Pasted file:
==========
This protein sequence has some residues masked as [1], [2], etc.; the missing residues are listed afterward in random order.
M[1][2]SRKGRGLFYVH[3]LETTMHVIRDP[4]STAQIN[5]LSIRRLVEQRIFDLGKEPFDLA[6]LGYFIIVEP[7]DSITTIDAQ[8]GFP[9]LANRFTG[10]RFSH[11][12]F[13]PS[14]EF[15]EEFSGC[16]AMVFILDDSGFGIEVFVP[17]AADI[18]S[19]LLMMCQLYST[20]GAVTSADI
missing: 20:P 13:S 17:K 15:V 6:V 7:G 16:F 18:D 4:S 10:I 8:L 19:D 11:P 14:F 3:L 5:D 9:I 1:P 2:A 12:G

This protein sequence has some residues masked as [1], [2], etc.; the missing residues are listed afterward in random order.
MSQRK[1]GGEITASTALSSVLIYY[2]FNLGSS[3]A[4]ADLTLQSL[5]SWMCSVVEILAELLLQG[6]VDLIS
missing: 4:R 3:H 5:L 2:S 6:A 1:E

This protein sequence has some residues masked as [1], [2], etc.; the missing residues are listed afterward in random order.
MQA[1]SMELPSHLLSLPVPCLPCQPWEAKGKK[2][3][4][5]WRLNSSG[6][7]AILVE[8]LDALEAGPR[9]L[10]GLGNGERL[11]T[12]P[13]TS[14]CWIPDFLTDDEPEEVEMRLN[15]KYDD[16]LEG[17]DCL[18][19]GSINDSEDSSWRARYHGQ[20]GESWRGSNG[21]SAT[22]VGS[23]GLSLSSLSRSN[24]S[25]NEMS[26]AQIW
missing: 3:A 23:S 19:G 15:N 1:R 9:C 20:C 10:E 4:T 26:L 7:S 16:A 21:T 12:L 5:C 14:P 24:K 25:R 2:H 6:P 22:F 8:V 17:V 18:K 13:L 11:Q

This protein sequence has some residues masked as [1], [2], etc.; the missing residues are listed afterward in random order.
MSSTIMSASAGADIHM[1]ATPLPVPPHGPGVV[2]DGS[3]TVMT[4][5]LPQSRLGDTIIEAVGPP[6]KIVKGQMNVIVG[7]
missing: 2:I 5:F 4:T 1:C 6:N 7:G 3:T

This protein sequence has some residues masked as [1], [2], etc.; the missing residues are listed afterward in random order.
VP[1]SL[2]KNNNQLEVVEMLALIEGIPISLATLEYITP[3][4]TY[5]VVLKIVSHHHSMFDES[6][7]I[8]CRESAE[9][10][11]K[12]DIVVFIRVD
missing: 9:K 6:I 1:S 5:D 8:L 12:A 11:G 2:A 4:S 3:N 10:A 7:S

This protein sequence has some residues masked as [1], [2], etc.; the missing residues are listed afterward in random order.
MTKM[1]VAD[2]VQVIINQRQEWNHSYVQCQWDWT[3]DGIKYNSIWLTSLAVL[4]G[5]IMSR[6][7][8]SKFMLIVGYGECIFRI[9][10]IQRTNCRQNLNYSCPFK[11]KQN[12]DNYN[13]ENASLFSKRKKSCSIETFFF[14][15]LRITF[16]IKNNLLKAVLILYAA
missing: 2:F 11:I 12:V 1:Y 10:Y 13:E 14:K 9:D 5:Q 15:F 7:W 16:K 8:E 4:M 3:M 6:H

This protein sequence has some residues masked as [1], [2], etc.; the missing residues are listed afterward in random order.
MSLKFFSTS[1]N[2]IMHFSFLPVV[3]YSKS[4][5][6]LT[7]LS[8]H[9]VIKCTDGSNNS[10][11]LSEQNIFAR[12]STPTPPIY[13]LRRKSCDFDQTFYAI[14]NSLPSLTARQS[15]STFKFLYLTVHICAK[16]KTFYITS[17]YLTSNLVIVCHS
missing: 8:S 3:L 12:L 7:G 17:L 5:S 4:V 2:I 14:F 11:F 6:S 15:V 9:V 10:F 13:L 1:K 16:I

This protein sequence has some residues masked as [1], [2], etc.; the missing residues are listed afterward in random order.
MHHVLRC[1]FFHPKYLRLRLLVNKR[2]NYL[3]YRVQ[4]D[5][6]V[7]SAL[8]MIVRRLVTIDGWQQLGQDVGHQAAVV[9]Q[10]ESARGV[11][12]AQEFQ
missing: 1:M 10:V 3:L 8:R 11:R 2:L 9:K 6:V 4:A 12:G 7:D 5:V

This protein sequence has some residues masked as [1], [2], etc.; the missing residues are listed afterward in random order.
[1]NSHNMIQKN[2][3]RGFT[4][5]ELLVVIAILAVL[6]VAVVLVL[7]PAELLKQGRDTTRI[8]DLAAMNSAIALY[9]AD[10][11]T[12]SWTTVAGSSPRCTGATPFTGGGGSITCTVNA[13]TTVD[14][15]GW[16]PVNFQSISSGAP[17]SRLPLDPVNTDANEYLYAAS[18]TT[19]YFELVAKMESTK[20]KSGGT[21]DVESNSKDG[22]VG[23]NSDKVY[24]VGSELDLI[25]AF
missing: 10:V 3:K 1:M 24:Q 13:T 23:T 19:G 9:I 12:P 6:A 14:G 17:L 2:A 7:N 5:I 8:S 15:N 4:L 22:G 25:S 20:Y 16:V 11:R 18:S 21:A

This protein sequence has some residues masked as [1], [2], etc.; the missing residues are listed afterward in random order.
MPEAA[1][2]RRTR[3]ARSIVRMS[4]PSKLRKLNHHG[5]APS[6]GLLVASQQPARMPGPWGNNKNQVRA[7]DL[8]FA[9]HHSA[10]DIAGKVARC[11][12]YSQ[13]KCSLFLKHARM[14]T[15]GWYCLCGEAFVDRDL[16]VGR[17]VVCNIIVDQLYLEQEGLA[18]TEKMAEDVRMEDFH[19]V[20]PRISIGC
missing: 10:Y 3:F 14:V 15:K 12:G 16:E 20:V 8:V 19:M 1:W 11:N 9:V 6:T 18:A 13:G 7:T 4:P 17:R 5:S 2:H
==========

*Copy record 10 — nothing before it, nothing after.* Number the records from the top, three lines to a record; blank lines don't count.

This protein sequence has some residues masked as [1], [2], etc.; the missing residues are listed afterward in random order.
MPEAA[1][2]RRTR[3]ARSIVRMS[4]PSKLRKLNHHG[5]APS[6]GLLVASQQPARMPGPWGNNKNQVRA[7]DL[8]FA[9]HHSA[10]DIAGKVARC[11][12]YSQ[13]KCSLFLKHARM[14]T[15]GWYCLCGEAFVDRDL[16]VGR[17]VVCNIIVDQLYLEQEGLA[18]TEKMAEDVRMEDFH[19]V[20]PRISIGC
missing: 10:Y 3:F 14:V 15:K 12:G 16:E 20:V 8:V 19:M 1:W 11:N 9:V 6:T 18:A 13:G 7:T 4:P 17:R 5:S 2:H